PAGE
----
‘Cycles will keep us healthy, end pollution,’ says MP energy minister on rising fuel prices
Pradhuman Singh Tomar asked if petrol, diesel were more important to us than the healthcare services of the country.
Madhya Pradesh Energy Minister Pradhuman Singh Tomar on Tuesday spoke about riding cycles to tackle the problem of rising fuel rates, reported ANI.
“Who uses petrol and diesel?” Tomar asked at a media briefing. “Do we go to the vegetable market by cycle? It will keep us healthy and will end pollution. Are petrol and diesel more important to us or the healthcare services of the country?”
The minister said he had adopted the habit of cycling as well. “If you pick up my diary for 30 days, you will know how many days I walk, go in a car or on a cycle,” he said.
Tomar admitted that fuel was getting more expensive, but claimed that the revenue being generated was not benefiting politicians, but those who are poor.
“It is expensive...but why?” the minister said. “Is the money generated due to the rising of price of fuel going to a politician’s home? That money is in someway funding a poor person in need of healthcare services...[for their] education...[it is being used] for the people.”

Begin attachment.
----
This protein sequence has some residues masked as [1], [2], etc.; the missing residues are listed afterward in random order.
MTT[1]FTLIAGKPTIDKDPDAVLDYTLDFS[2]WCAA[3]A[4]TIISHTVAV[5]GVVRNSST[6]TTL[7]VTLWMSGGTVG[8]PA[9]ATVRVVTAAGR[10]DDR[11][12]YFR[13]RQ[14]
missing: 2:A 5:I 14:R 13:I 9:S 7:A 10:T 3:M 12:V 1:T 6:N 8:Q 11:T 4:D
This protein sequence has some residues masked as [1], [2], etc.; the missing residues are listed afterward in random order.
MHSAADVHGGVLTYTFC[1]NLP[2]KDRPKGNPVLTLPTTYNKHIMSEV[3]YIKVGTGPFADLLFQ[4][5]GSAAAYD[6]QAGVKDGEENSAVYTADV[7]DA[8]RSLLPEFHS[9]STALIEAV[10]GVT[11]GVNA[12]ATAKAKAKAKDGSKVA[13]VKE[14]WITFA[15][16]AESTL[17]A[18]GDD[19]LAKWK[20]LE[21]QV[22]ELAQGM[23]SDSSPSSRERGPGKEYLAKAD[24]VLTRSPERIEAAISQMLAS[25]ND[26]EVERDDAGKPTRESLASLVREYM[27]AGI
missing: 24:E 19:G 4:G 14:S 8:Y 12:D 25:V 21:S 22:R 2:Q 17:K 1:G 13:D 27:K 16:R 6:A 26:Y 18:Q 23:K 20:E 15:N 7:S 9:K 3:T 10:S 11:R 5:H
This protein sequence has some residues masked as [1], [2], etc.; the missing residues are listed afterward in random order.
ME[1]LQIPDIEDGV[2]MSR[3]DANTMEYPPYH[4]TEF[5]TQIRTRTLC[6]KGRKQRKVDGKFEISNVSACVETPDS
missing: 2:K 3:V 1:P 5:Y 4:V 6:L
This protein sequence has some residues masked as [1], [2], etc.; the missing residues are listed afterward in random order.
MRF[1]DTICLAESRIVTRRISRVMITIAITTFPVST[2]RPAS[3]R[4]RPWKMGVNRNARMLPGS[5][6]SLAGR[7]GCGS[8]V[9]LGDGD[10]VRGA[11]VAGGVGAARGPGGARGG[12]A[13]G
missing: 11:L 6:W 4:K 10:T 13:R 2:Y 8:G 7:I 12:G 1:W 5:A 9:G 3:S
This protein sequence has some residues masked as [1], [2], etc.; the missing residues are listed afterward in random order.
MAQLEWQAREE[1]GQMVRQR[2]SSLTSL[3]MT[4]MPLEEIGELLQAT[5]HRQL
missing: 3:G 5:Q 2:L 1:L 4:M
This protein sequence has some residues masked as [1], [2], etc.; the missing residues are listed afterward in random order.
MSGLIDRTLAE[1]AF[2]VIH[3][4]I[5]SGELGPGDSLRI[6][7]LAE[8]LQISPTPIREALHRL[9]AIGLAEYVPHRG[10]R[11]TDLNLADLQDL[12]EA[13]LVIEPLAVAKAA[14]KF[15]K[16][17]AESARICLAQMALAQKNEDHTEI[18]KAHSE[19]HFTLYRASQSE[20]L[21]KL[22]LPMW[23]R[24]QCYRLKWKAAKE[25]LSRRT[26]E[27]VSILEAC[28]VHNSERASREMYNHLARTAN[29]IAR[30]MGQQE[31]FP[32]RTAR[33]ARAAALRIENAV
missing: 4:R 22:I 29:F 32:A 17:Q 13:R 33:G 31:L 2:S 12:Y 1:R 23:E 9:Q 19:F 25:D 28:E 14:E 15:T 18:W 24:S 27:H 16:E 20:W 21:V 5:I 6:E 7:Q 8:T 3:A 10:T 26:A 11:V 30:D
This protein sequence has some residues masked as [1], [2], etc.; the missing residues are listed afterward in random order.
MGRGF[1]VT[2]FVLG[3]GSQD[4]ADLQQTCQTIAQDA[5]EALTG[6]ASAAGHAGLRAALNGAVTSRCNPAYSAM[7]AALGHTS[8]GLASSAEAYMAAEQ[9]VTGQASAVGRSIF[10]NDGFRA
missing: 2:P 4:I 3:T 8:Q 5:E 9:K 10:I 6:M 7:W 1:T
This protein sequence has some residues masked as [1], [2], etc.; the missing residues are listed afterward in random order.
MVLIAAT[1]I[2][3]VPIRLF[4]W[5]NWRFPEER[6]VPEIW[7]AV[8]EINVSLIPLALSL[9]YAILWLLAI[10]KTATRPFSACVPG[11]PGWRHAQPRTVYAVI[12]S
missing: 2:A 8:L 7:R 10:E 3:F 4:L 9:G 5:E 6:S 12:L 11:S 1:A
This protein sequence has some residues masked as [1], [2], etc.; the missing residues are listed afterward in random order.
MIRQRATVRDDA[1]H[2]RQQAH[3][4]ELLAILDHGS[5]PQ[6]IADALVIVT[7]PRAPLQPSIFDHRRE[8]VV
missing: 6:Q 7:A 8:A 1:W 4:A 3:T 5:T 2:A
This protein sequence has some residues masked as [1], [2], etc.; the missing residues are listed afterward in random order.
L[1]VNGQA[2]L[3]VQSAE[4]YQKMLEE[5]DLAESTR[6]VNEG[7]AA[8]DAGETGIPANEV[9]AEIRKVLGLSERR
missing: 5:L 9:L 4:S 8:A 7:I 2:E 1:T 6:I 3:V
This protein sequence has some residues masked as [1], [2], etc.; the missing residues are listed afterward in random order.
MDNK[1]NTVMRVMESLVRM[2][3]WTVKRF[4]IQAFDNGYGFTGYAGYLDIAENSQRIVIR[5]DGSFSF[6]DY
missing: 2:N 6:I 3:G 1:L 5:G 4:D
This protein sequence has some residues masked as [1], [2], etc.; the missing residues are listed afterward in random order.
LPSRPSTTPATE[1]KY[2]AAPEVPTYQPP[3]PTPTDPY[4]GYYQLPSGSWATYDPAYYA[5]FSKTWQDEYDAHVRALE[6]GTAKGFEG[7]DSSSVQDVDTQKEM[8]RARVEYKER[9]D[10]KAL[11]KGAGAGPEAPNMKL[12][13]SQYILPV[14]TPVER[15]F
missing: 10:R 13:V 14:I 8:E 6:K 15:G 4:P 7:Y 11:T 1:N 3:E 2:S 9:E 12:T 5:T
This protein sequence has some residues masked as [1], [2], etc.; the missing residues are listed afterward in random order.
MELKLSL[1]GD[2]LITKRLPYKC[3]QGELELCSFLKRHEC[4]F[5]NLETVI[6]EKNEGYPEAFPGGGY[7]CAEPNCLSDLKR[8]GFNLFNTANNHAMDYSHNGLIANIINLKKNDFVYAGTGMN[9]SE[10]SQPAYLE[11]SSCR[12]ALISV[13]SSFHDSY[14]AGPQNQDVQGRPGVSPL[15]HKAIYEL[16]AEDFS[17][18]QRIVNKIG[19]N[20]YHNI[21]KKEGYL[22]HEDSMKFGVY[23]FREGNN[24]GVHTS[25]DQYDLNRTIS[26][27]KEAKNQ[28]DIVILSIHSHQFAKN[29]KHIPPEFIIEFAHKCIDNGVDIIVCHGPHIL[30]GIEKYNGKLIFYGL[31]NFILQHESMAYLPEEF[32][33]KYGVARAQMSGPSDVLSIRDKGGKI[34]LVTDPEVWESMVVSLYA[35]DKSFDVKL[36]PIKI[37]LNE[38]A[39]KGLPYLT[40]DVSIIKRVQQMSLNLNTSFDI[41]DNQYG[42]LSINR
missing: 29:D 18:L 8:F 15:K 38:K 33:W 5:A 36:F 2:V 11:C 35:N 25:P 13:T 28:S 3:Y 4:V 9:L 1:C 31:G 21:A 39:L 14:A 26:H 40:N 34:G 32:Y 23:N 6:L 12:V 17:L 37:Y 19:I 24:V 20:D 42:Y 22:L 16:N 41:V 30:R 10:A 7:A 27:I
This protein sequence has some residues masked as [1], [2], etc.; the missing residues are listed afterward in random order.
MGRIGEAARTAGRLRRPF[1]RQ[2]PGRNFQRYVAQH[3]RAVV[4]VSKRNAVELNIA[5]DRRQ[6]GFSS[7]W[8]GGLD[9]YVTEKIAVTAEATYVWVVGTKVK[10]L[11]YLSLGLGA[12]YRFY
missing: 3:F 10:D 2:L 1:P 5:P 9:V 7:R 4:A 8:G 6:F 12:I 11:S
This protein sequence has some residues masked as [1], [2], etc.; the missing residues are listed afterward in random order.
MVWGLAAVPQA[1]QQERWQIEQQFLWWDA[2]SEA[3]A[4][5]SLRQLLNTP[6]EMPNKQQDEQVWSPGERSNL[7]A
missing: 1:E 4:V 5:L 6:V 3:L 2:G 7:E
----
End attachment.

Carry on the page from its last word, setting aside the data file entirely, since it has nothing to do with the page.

Fuel rates in India have been consistently rising and have surged more than 28 times since May 4, just two days after the results of the Assembly elections in four states and one Union Territory were announced. There had been no increase in fuel prices since February 27, a day after the Election Commission announced the poll dates. In fact, prices were reduced on multiple occasions in March and April but the prices began to be raised again in May.
Petrol prices have crossed Rs 100 per litre in Rajasthan, Madhya Pradesh, Maharashtra, Andhra Pradesh, Telangana, Ladakh and Karnataka, Kerala and Bihar. The rates remained unchanged on Wednesday after being increased twice this week on Sunday and Tuesday.
State-run oil marketing companies, including Indian Oil Corporation, Bharat Petroleum and Hindustan Petroleum, revise the rates to align domestic fuel prices with global crude rates.